If you want to start an angry conversation, just bring up the subject of long-distance telephone bills. The companies have all but squandered their public trust.
The attorneys general of eight states have sued AT & T;, Sprint or WorldCom (MCI), charging them with deceptive marketing. The companies deny it. But the country is roaring with what can only be called "phone rage."
"I feel I'm being ripped off by every phone company I deal with," says chef Deborah Yellin of Culinary Productions in Fishkill, N.Y.
A few months ago, Yellin signed up for a 10-cents-a-minute long-distance plan from MCI. Suddenly, her bills started looking high. When she called MCI, she learned that the rate had risen to 15 cents in March. The "notification" was in the small print on one of her phone bills.
"They take advantage of people who don't check every bill," she gripes. "You always have to be on guard."
My associate, Dori Perrucci, just spent two hours trying to figure out which of four long-distance companies would charge her the least. At two of the companies, two different phone reps gave her two different answers.
She says her own carrier, AT & T;, told her she was on its cheapest plan for her calling pattern. It turned out she wasn't.
Personally, I get tons of calls from telephone salespeople, each claiming that their company is the cheapest. But you never get the whole story. They may tout their per-minute rate without mentioning the monthly fee and the fee could make the service more expensive.
To find out about a service's extra costs, like calling-card rates and surcharges, you have to ask specifically. Even the Web sites generally don't disclose such extras as the cost of directory assistance.
Matt Baron, a freelance reporter in Chicago, bought a particular wireless plan from AT & T;, because it didn't require a one-year contract. A few months into the service, he raised the number of minutes on his plan.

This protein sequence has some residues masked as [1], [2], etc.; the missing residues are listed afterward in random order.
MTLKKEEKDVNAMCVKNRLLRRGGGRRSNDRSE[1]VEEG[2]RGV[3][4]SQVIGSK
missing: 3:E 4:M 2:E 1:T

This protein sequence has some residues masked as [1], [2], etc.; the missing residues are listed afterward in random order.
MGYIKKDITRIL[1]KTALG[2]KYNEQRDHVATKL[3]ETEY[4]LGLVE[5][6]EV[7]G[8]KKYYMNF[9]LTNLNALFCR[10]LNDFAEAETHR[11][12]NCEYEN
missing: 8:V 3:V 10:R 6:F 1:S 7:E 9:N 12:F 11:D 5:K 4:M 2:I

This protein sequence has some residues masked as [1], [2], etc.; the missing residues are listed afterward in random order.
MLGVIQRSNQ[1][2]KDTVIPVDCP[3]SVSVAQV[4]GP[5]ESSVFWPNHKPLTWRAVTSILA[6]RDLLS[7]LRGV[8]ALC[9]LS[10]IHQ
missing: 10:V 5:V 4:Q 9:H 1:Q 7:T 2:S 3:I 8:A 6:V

Later, when he decided to switch to another company, the AT & T; rep insisted that he did indeed have a contract. He complained to a supervisor. Nevertheless, he was charged $30 for canceling his contract "early."
I called AT & T; headquarters, on Baron's behalf. Spokesman Mark Siegel says the contract started when he increased his minutes, and the rep should have told him. Because the rep didn't, Siegel arranged to credit Baron's account.
That's great, but what about all the people I can't speak for?
From December 1999 through May 2000, most residential customers saw their bills soar, says Samuel Simon, chairman of the Telecommunications Research and Action Center (TRAC), a consumer advocacy group in Washington, D.C.
TRAC estimates that users of three WorldCom discount plans paid 26 percent to 46 percent more. Two AT & T; plans were up more than 26 percent. The main reason: higher fees, and rising charges for calling cards and directory assistance.
At the smaller carriers, charges rose more slowly and, in some cases, dropped, TRAC says. For some interesting smaller carriers, check www.saveonphone.com.
At www.trac.org, you can check your own phone usage against the interstate charges at seven phone companies, to see whether a switch makes sense. Or send for a residential price comparison chart, at $7 from TRAC, P.O. Box 27279, Washington, D.C. 20005 (include a business-size self-addressed envelope with 55 cents in postage).
One sore point has always been AT & T;'s "basic" service. It's used by some 28 million people, millions of whom never changed phone companies after the breakup of Ma Bell.
Individually, their bills may be small, so the effort of shopping may not seem worthwhile. Or they may think "basic" means cheap, when it really means "expensive."
AT & T; has been charging these captive customers the highest long-distance rates. Even if they make no calls, they've been paying fees of around $5 a month.
Now, the basic, per-minute rates have risen about 3 cents more to 29.5 cents on weekdays, 22.5 cents on weeknights and 14.5 cents on weekends. (In its letter to customers, AT & T; said merely that rates have been "adjusted.") At the same time, around $4.50 in fees have been lopped out.
If you use AT & T; long distance for less than about 30 minutes a month, basic service is the cheapest deal, Simon says. But basic users who talk more will pay more, unless they do what they've never done before call AT & T; for a cheaper plan.
There are two new lower-cost plans for basic users who make their calls on weekends. But these plans are not itemized on AT & T;'s Web site, for customers to see.
Oh well. Maybe next time.
Syndicated columnist Jane Bryant Quinn can be reached in care of the Washington Post Writers Group, 1150 15th St., Washington D.C. 20071-9200.
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